t is far-fetched, of course, to think that the modern nonprofit sector must look forward to precisely the same destiny. The bill in Congress that would increase the payout rate has stalled. The unhappy fate that befell the last abbot of Glastonbury, who was drawn and quartered, surely does not await any future president of the Ford Foundation. We have golden parachutes now.
But some steps toward reform could well be taken. For instance, we might consider reviving a practice devised by Thomas Cromwell, who sent "visitors" to England's monasteries to assess the state of their holiness and administration. Of course, Cromwell's men were looking for trouble, and their reports were highly suspect. But given the concern about regulation, perhaps a squad of open-minded visitors could be found to supplement the existing oversight activity, in America or elsewhere. I myself would volunteer to assess the situation at Ditchley Park. I promise to look long and hard.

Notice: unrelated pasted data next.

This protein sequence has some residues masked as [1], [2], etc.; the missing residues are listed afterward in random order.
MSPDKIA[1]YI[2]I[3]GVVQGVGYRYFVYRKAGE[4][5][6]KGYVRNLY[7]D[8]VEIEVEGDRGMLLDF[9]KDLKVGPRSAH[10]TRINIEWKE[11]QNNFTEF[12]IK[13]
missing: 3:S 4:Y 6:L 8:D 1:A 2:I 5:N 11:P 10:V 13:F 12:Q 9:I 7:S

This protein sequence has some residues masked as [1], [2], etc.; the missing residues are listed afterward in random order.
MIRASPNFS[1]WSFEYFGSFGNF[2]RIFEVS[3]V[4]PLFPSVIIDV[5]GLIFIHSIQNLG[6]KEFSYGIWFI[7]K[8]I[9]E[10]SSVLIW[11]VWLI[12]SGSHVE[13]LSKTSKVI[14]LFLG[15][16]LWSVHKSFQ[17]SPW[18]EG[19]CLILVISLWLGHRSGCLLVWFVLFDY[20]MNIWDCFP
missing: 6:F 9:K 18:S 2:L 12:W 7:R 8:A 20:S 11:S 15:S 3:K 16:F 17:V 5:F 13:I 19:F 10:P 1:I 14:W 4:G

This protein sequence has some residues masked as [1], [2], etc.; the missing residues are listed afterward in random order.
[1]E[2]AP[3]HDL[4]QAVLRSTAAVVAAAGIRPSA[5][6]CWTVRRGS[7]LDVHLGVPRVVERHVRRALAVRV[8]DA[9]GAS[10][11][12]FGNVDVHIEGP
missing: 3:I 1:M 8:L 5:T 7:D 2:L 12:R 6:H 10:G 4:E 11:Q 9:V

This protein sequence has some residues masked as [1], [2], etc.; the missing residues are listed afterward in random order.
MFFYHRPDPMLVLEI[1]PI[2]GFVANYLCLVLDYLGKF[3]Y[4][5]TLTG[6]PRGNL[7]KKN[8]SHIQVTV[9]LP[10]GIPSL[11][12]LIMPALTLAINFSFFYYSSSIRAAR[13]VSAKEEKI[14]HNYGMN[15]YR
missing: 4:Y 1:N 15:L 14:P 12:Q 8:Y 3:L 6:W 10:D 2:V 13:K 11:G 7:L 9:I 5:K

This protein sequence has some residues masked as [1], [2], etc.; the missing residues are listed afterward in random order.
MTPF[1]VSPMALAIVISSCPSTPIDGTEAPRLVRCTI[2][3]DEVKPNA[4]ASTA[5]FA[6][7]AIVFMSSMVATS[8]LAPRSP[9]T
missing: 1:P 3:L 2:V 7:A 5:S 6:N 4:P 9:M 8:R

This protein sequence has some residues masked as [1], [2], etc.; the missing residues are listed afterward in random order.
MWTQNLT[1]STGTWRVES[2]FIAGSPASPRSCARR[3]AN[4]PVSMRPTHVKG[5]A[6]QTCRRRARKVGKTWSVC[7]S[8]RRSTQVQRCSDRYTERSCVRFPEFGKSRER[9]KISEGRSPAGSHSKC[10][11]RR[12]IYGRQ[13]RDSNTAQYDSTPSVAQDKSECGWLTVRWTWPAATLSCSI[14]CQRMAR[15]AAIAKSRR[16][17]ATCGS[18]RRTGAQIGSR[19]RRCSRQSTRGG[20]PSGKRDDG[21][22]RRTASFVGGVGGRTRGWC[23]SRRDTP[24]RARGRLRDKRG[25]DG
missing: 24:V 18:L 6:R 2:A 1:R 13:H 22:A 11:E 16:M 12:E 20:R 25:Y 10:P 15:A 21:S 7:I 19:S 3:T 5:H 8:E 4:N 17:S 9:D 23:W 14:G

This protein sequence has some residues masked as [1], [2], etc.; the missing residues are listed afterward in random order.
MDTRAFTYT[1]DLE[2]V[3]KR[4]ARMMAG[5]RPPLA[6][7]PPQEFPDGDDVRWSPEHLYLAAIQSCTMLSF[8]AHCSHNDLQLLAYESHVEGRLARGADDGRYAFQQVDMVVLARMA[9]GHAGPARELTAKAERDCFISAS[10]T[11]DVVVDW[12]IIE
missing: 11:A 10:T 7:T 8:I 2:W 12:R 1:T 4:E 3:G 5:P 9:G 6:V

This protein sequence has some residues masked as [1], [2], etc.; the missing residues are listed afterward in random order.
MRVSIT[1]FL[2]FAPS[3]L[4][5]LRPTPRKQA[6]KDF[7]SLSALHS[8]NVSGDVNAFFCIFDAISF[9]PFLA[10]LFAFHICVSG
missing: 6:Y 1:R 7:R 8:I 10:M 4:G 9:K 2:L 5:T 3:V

Cullen Murphy is The Atlantic's managing editor.
Copyright © 2004 by The Atlantic Monthly Group. All rights reserved.
The Atlantic Monthly; May 2004; Fat Target; Volume 293, No. 4; 143-144.